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Wrist Tenosynovitis

Wrist tenosynovitis refers to a broad group of conditions affecting the tendons of the wrist. Tendons are strong, fibrous tissues that connect muscle to bone. Tendons normally glide through a sheath. When the tendons become inflamed and swollen, they can’t easily move through the sheath, causing irritation and pain.

Wrist Tenosynovitis Hero Image 2

Wrist tenosynovitis refers to a broad group of conditions affecting the tendons of the wrist. Tendons are strong, fibrous tissues that connect muscle to bone. Tendons normally glide through a sheath. When the tendons become inflamed and swollen, they can’t easily move through the sheath, causing irritation and pain.

There are many tendons that connect the forearm to the bones of the wrist. Intersection syndrome, sometimes called oarsman’s wrist, is a type of wrist tenosynovitis that happens when the wrist tendons become inflamed due to rubbing against each other. The inflammation can happen on either side of the wrist. The condition is common among rowers and other athletes due to the repetitive stress they place on their wrists. Wrist tenosynovitis can cause debilitating pain and limit athletic performance.

What causes Wrist Tenosynovitis?

While wrist tenosynovitis can be caused by an acute trauma to the wrist, such as a fall, it’s normally caused by repetitive and forceful stress on the wrist. Athletes who play sports that require repeated flexion and extension of the wrist are at greater risk for this condition.

Wrist tenosynovitis is most common in these sports:

• Rowing
• Racket sports (e.g. tennis, squash, racket ball)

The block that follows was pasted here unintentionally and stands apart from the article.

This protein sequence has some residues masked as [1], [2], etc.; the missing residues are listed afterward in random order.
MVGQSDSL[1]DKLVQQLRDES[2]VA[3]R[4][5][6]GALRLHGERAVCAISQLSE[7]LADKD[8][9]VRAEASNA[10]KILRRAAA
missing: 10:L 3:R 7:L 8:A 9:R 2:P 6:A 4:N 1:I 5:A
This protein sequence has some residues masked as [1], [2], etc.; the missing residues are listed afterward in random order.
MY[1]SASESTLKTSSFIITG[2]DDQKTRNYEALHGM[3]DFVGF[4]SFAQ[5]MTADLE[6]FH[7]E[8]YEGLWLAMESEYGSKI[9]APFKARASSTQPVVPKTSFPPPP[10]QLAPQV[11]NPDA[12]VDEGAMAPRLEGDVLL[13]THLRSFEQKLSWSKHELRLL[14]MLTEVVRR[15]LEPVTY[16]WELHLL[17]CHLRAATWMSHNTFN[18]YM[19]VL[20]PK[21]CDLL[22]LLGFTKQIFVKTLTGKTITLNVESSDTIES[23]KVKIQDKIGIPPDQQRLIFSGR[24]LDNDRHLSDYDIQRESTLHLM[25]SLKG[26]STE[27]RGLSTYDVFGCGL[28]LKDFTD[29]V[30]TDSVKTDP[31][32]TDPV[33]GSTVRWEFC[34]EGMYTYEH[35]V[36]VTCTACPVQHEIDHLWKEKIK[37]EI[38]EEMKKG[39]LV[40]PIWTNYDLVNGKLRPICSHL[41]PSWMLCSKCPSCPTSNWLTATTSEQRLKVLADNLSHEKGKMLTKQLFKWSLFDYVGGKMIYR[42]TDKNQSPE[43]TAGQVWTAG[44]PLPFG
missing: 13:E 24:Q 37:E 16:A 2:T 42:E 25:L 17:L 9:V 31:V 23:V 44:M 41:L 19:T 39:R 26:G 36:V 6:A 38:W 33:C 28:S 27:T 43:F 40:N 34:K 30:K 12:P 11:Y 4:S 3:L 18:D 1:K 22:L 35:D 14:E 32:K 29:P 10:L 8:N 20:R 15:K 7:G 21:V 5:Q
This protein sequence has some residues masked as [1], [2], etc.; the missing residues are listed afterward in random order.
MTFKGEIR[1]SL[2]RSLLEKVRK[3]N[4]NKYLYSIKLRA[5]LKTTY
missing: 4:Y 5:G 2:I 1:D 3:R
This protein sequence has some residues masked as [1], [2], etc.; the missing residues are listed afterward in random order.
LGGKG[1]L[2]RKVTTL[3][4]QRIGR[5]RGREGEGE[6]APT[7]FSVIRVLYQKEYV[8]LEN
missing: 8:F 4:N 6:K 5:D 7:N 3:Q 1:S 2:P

• Golf
• Weight training
• Gymnastics

Symptoms

Common symptoms of oarsman’s wrist include pain and swelling around the tendons of the wrist. Other common symptoms include:

• Pain that radiates up and down the forearm
• Tenderness, usually one to three inches above the wrist
• Mild swelling of the tendons
• Crackling or grinding feeling when extending or flexing the wrist

When to see a doctor

People with symptoms of wrist tenosynovitis often can recover at home with treatments such as rest, ice, and taking a nonsteroidal anti-inflammatory drug (NSAID), such as ibuprofen. However, if your symptoms do not go away or get worse with time, make an appointment to see your doctor. You should mention any sports you play which could have contributed to your injury. During your physical examination, your doctor will look for tenderness over the tendons of the wrist. Imaging tests like x-rays or MRIs are not typically required to make the diagnosis of wrist tenosynovitis, though your doctor may order them to rule out other conditions.

Non-operative treatment

Wrist tenosynovitis is commonly treated without surgery. Conservative treatments include:

• Changing patterns of hand use to rest the wrist (wearing a splint may help facilitate this)
• Oral or topical anti-inflammatory medication
• Hand therapy with a licensed professional
• Corticosteroid injections (administered by an orthopedic or hand specialist) to help alleviate symptoms

You can also try these exercises at home:

Wrist Tenosynovitis

Surgical Treatment

Most cases of wrist tenosynovitis are treated without surgery. However, your doctor may recommend surgery if your symptoms do not get better with conservative treatment. Surgery may be needed to open up the sheath of the inflamed tendons, or debride (remove) damaged tissue. Your doctor can advise on whether surgery may be right for you.

Recovery

After conservative treatment, patients usually see improvement after one to two weeks. Recovery after surgery can take longer. Athletes can return to play once they are pain free and have a full range of movement. Your doctor may recommend wearing a brace for added protection as you return to sports.

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